Of all the ways in which life is different in graduate school, an often-neglected area of attention is committed romantic relationships. As the semester comes to a close and we move toward the holiday season, there is usually some slowing of graduate school demands. This makes it a good time to re-examine the way you are approaching your relationship. At the most basic level, graduate school relationships involve living with divided commitments. Not only are you likely feeling divided between graduate school and your relationship, but your relationship itself presents a divisive dilemma: your relationship is simultaneously a source of support and a source of demanding responsibilities, which can create a nagging sense of ambivalence. Such tension can pose some significant threats to the thriving and surviving of your relationship. To minimize these threats and actually grow closer during the demanding years of study, it is important to keep five main goals in mind:
1. Engage in Open and Honest Communication and Planning. To minimize problems and enhance your relationship, communicate before and during challenging times.
2. Set Boundaries. Learn to recognize the appropriate times to set boundaries between yourself and your program of study. Without such boundaries, any program can present enough demands to usurp all of your time, doing so in a way that appears absolutely necessary. Also, remember to maintain some boundaries needed between yourself and your partner. Having each of you maintain some of your own friends, hobbies, and activities keeps the relationship from becoming too enmeshed. If you are “everything” to each other, this places a lot of pressure on the relationship to maintain each person’s sense of worth and competence.
3. Remember to Negotiate. Acknowledge and plan for the unique demands of being in graduate level training. Because your partner will often need to compromise times he or she expected you to invest in your relationship, it is best to discuss the situations that may require negotiation: irregular hours of school, abrupt or intense academic demands, sudden changes in priorities, and unscheduled social activity with school peers needing to maintain a cohesive bond to support each other. All of this is a lot to expect from a partner or spouse without offering something to balance things out. When asking for your partner to make a sacrifice, offer when, specifically, you will be able to give something back to your relationship to balance out the scales of compromise.
4. Keep the Partner’s Needs In Mind, Even When You’re Busy (Which is Always).
–Time to pay attention and provide support. Your partner may be having a hard time dealing with the many compromises made for the sake of your program demands. Acknowledge this aloud. Show an intentional and genuine interest in the emotions and activities of your partner’s life. Set time aside, with no material related to your program in sight, and ask about your partner’s day.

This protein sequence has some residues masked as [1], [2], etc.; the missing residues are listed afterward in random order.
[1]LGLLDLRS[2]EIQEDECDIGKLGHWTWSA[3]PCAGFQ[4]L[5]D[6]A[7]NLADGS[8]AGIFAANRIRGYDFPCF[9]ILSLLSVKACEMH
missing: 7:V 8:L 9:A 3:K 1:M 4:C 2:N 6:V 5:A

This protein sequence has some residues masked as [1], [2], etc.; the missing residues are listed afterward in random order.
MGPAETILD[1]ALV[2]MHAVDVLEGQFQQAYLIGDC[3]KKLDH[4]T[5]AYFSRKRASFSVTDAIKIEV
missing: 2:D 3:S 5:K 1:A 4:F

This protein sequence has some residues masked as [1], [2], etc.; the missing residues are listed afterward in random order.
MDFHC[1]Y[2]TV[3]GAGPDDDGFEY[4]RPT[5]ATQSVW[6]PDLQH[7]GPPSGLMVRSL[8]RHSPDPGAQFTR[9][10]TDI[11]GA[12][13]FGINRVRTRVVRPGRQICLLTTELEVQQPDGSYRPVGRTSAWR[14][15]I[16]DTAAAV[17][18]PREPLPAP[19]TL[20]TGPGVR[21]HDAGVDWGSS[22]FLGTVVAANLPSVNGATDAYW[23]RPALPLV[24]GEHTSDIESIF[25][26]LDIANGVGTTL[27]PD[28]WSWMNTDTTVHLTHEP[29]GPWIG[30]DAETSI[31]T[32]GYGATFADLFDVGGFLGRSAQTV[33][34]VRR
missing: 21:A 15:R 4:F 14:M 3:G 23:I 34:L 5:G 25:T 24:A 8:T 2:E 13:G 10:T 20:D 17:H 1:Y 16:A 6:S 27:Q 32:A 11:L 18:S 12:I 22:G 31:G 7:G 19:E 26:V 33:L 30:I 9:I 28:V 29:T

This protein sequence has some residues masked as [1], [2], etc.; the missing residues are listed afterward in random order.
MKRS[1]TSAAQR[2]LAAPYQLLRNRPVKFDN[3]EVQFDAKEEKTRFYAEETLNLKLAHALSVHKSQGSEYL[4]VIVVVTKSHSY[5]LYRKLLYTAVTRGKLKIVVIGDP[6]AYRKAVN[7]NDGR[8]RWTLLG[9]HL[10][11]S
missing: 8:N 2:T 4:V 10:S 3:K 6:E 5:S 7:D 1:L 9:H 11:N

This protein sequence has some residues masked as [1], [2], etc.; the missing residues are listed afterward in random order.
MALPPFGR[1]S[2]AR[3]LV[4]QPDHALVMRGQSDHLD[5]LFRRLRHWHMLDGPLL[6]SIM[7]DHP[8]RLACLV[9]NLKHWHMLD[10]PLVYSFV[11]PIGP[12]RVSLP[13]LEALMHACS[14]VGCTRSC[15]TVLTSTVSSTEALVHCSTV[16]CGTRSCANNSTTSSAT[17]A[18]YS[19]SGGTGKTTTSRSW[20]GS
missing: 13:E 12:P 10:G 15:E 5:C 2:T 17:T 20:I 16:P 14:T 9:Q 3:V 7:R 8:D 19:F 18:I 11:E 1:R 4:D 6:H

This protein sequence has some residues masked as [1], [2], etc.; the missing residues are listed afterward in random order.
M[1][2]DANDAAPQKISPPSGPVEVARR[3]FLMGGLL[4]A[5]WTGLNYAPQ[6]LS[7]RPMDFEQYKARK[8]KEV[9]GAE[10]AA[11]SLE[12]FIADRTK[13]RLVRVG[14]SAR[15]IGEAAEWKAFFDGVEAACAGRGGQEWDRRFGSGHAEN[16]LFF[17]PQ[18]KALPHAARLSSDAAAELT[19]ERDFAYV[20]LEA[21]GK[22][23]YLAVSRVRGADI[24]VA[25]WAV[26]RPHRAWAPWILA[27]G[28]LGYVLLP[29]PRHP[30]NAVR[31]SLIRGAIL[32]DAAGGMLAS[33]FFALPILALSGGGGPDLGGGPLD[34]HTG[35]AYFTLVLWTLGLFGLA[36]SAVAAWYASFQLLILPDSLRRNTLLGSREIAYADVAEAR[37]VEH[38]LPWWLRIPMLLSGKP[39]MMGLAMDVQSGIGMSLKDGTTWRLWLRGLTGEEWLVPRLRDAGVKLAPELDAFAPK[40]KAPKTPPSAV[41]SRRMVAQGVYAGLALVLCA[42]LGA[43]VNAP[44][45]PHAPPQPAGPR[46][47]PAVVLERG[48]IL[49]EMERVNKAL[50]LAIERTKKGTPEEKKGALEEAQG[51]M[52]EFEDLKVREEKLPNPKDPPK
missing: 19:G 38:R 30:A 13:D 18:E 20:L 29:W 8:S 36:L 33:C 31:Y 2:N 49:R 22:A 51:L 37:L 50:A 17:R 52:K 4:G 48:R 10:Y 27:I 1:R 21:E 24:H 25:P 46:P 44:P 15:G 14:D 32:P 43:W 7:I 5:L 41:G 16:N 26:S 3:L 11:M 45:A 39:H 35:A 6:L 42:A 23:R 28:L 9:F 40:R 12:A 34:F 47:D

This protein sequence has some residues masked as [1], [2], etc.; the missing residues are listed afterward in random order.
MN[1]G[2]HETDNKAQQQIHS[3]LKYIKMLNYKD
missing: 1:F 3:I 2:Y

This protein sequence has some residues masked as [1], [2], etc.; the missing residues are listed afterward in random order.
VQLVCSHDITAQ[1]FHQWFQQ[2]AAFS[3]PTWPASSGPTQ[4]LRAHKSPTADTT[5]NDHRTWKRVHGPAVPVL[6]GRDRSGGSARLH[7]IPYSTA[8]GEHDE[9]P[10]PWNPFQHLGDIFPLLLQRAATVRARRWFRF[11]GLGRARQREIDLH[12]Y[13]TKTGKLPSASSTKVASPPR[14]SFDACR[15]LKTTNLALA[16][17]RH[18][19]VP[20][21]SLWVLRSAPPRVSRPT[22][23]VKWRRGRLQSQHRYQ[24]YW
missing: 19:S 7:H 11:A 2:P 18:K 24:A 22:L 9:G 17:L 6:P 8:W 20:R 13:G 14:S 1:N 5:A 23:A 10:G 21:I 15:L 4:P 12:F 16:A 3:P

–Time to provide affection. However, affection in the context of a rushed pace or a momentary endearment can often feel like a token rather than a genuine investment back into a relationship that is running low on emotional fuel. If you have not enjoyed affection with your partner in quite some time, “plan” some spontaneous affection.
–Time to help with domestic needs and personal projects. There is often an imbalance in chores and household duties because the graduate student has such irregular demands. Rather than maintain the imbalance indefinitely, plan specific times when you can offer to assume the duties you often have to rely on your partner to assume. The semester break is an excellent time!
5. Recognize and Talk Through Fear and Insecurity. Question automatic assumptions that you do not have enough time to fulfill your relationship needs. Sometimes, fear and insecurity about being in a competitive program is disguised as an overly conscientious work ethic. Graduate programs are quite demanding, and a belief often emerges that seems to suggest that any time given to your relationship indicates lack of commitment. Talk to your faculty and advisors and explore suggestions offered by those who have already navigated these challenges.
As you push through the homestretch of this semester, plan some time to discuss these issues with your partner over the break. If you need support and want to attend to your relationship needs with professional guidance, feel free to contact Counseling & Psychological Services (CAPS). CAPS offers assessment, individual or couples counseling, and relationship-enhancement workshops.